So this is a thing that happens twice a year. Yesterday I got to call my family. They are pretty cool people. If you don't know them, then you probably should. The two days missionaries can call home are Mother's day and Christmas. This means that we have quite a bit of time before the next call happens. It is a very interesting experience only being able to really talk to your family 4 times in the 2 years here. It was a good experience, and it always brings those feelings of how much you miss home and how much you want to be there. It leaves you feeling very strange afterward.
I got to see and talk to several different people yesterday. My mom and my Dad; My stepdad Craig; Lisa, my oldest sister, and her husband David; and Caroline, who needs no kind of introduction (amiritetho?). We had a bit of a hard time because of internet connection, but in the end I am very happy I had the chance to talk to them and to see them as well.
Mother's day is an interesting holiday here in the Philippines. It is not celebrated like in the US; it depends on the people and the family. Some families go all out and others have little to no celebration. All I know is that our neighbors celebrated and gave us cake. Our neighbors are chill. The Nanay (The older lady that lives there, and also our landlord) has been a member for a long time. Currently she has teenage girls that live with her. They are investigators of the other Elders (our roommates). It is really cool to see things like that happen. This also means that when they make a lot of food, or have extra cake, we reap the benefits.
The work is good. We are doing the work.
I felt like that last paragraph was needed. I don’t know why, but yeah. Elder Rasmussen is getting a lot better. The infection is pretty much gone. We had a really rough time last week. There was a decent amount of time where he couldn’t do work because it hurt too much.
Culture: Computer Shops. About every 30 feet, there is a computer shop. At these places you normally have around 10 – 30 computers all lined up. This is big in the culture because most people don’t have personal computers, but still have access to the internet. A lot of kids come into computer shops to play computer games and go on Facebook. Computer shops charge around 10 pesos an hour, unless it is a really nice one. That is around 20 cents for an hour of internet. We use the computer shops for emailing and the video calls to home.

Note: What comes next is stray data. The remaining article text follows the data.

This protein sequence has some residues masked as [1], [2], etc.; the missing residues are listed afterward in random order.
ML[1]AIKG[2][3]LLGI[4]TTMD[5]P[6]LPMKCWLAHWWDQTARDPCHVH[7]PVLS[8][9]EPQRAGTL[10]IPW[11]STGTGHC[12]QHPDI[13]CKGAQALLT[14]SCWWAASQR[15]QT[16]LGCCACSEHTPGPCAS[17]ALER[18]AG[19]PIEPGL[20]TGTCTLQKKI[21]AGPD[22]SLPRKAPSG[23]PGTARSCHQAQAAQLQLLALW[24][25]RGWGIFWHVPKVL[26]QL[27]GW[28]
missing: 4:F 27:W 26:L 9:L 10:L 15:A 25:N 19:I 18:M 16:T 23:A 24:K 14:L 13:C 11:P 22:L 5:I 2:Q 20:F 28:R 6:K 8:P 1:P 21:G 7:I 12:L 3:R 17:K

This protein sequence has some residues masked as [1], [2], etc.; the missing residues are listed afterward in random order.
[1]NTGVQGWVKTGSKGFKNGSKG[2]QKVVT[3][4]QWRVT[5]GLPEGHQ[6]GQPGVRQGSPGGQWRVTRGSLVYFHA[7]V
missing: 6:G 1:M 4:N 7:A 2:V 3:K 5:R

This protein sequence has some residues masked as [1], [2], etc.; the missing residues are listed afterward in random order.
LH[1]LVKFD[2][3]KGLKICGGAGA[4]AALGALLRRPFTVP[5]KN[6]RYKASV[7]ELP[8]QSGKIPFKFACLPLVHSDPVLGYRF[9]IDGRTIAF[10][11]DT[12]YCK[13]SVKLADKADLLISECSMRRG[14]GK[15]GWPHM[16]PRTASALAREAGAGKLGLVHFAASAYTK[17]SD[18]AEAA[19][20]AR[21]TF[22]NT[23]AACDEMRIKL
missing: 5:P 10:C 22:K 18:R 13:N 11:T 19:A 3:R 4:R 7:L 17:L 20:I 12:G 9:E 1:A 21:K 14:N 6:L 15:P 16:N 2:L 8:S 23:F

Tagalesson: My family complained that I never include pronunciation in these things. Therefore, I will start trying to tell you how to pronounce all the words, even tho Google should do that for you. The best advice I have is to keep your mouth open and loose as much as you can when saying Tagalog words, it helps a lot. Most of the "A's" are pronounced with a longer sound. For example, in the word "Car" it is a longer A sound it is not cut off like in the word "Care". For example, you would say the word "tindahan" (the small stores around here) not with short "A" sounds it is like "Tin-Dah-Hahn" just like that – just like almost every a in the language. As long as you don’t let your mouth close too much, you wont mess it up.
Elder Santillian took selfies with my camera.
Pictures: We killed a rat.
Brother Elmer, The legend. He is kinda of special needs but has been working with the missionaries for around 19 years now almost every day
Peace out, I love you all.